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Friday, 23 November 1979
Page: 2970

Senator Rae asked the Minister for Science and the Environment, upon notice, on 14 November 1979:

(   1 ) How many letters of complaint have been received by: (a) the Department of Science and the Environment or its predecessor, and (b) the Government, in relation to the introduction of Metric Conversion, since January 1 976.

(2   ) What have been the principal areas of complaint.

(3)   What is the total number of: (a) petitions; and (b) signatures on petitions, lodged in both Houses of the Federal Parliament since the first Parliamentary Session in 1976, protesting at aspects of the implementation of Metric Conversion.

(4)   When were those petitions lodged.

(5)   Did the Government establish an Inter-departmental Committee to assess the implications, impact and costs of the implementation of Metric Conversion, or for some other related purpose; if so (a) what is the nature of any such other related purpose; (b) when was the Committee first established, and when did it first formally meet; (c) which Government Departments or Statutory Authorities have been represented on the Committee; (d) which officers have represented Government Departments or Statutory Authorities on the Committee; (e) did the Inter-departmental Committee undertake, or instigate the preparation of, a costbenefit analysis on the implementation of Metric Conversion in those areas where conversion is not yet complete, and if not, why not; (f) when did the Minister receive the findings of the Inter-departmental Committee, or when does he expect to receive its findings; and (g) when will those findings be presented to the Parliament.

Senator Webster - The answer to the honourable senator's question is as follows:

(   1 ) It would require an extensive examination of a large number of files to give a precise answer and the work involved would not be warranted. However, as an indication I have received only approximately 40 letters, including those referred by other Members of Parliament for my comments, during the period 1 August 1979 to 3 1 October 1979. To put this in perspective, I received over 780 other letters during the same period on a diverse range of issues.

(2)   The letters have covered many aspects of metric conversion but have tended to concentrate on current programs. Generally the problems are transitional ones which will disappear when conversion is complete.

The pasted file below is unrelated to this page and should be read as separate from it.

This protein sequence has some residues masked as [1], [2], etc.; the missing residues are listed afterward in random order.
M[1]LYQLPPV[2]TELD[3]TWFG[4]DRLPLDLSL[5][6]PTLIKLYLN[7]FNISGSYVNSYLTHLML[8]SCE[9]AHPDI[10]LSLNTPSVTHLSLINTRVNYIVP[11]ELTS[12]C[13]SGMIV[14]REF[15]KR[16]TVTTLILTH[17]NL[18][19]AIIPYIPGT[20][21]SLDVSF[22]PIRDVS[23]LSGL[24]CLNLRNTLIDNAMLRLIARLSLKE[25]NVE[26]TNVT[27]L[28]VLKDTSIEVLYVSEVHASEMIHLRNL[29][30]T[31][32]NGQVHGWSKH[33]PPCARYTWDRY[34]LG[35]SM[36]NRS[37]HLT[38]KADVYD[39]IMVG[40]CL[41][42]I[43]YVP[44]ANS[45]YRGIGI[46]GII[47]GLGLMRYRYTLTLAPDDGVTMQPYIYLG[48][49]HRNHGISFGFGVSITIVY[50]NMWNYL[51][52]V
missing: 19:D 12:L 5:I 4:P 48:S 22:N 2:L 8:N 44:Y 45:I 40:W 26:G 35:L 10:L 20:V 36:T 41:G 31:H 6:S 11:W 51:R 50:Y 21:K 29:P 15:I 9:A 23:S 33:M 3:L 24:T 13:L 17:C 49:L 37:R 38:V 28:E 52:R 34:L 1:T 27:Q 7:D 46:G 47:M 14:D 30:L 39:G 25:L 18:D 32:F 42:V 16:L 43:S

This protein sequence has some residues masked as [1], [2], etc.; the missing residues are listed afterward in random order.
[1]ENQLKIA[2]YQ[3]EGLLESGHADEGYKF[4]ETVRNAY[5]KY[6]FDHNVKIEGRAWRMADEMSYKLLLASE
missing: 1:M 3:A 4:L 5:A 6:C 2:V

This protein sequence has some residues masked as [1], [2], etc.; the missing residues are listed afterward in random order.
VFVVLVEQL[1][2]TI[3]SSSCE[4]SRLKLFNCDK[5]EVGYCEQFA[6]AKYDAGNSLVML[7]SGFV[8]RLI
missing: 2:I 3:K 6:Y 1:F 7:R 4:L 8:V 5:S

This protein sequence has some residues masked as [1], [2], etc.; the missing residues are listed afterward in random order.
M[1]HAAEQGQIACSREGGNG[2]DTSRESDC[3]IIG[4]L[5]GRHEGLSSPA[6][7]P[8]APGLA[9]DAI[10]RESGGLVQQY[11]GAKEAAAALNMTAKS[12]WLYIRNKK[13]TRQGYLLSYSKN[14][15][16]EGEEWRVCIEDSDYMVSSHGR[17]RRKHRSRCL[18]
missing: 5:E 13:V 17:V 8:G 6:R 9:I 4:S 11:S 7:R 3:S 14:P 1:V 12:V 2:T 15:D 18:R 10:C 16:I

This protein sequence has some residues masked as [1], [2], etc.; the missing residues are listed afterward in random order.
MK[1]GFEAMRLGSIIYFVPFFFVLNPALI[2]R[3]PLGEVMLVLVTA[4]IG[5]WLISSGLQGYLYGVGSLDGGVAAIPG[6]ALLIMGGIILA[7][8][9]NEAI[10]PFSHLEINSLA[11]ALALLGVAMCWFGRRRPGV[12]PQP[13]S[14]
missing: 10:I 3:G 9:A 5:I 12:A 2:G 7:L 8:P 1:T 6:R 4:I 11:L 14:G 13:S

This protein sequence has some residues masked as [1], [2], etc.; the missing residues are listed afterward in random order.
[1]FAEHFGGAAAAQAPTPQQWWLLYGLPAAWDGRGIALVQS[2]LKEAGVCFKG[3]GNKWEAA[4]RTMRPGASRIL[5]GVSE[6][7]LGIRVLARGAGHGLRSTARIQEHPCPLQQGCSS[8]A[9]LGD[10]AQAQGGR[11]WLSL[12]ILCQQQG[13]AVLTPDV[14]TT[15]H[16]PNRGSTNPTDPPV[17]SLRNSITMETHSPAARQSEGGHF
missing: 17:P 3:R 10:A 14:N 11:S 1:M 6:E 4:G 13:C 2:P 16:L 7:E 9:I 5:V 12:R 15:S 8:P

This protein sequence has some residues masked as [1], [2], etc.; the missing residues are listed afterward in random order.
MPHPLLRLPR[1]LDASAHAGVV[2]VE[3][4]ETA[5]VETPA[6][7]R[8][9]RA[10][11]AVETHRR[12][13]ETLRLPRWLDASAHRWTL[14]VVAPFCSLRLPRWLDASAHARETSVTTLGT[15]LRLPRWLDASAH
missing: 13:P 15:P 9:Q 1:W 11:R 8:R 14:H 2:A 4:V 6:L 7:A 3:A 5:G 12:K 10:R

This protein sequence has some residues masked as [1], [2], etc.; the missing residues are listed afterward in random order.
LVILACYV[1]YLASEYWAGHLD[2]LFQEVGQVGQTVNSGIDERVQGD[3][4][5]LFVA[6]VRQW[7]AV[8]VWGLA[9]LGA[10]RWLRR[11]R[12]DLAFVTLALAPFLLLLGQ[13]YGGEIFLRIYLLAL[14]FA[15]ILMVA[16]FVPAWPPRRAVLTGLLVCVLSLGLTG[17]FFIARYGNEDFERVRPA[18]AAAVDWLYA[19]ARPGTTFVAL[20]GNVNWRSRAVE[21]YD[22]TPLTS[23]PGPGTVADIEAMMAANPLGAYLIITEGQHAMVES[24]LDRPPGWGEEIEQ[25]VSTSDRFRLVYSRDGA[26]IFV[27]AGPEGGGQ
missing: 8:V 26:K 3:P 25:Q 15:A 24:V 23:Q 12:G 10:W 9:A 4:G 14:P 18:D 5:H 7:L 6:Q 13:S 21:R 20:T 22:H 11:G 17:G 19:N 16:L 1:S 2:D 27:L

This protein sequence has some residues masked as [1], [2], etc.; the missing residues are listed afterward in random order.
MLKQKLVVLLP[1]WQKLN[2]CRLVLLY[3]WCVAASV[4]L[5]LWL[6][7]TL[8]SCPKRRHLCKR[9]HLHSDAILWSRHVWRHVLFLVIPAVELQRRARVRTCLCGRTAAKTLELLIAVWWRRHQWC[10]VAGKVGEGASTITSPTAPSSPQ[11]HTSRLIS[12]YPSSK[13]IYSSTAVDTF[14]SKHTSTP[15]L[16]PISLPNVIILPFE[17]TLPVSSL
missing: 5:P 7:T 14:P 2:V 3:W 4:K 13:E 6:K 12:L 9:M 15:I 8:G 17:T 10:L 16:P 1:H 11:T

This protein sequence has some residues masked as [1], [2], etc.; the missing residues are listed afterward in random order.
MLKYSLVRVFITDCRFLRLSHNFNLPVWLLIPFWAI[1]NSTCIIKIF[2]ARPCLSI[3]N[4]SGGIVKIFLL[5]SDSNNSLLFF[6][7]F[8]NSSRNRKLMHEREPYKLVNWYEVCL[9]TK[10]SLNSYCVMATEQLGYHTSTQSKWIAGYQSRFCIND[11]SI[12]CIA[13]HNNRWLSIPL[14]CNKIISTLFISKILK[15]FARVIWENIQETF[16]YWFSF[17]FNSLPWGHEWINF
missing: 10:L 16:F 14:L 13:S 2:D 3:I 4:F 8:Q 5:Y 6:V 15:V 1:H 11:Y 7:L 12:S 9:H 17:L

(3)   and (4) Petitions are held by the Clerk of the Senate and the Clerk of the House and full details have not been available within my Department. However Hansard has recorded that 189 petitions were submitted during the autumn sittings of this year. They were generally in one of the few standard proformas circulated by opponents of the change.

(S)   Following the passage of the Metric Conversion Act 1970, the Government established a standing Interdepartmental Co-ordinating Committee for Metric Conversion. It has been revalidated by succeeding Governments. Its composition and terms of reference have varied with time but currently it comprises the Departments of Science and the Environment, Defence, Prime Minister and Cabinet, Attorney-General, Finance, and Industry and Commerce. Its prime responsibility is to stimulate and monitor conversion in government departments and to provide advice as required. It has not been asked to comment on the implications, impact, or cost of implementation of metric conversion or undertake a cost-benefit analysis. However, the Departments of Industry and Commerce, Productivity, Business and Consumer Affairs, together with my Department recently reviewed the progress of conversion and any action required to complete it. As a result of that I announced on 23 October 1979 that the Metric Conversion Board would continue in operation till at least June 1981.

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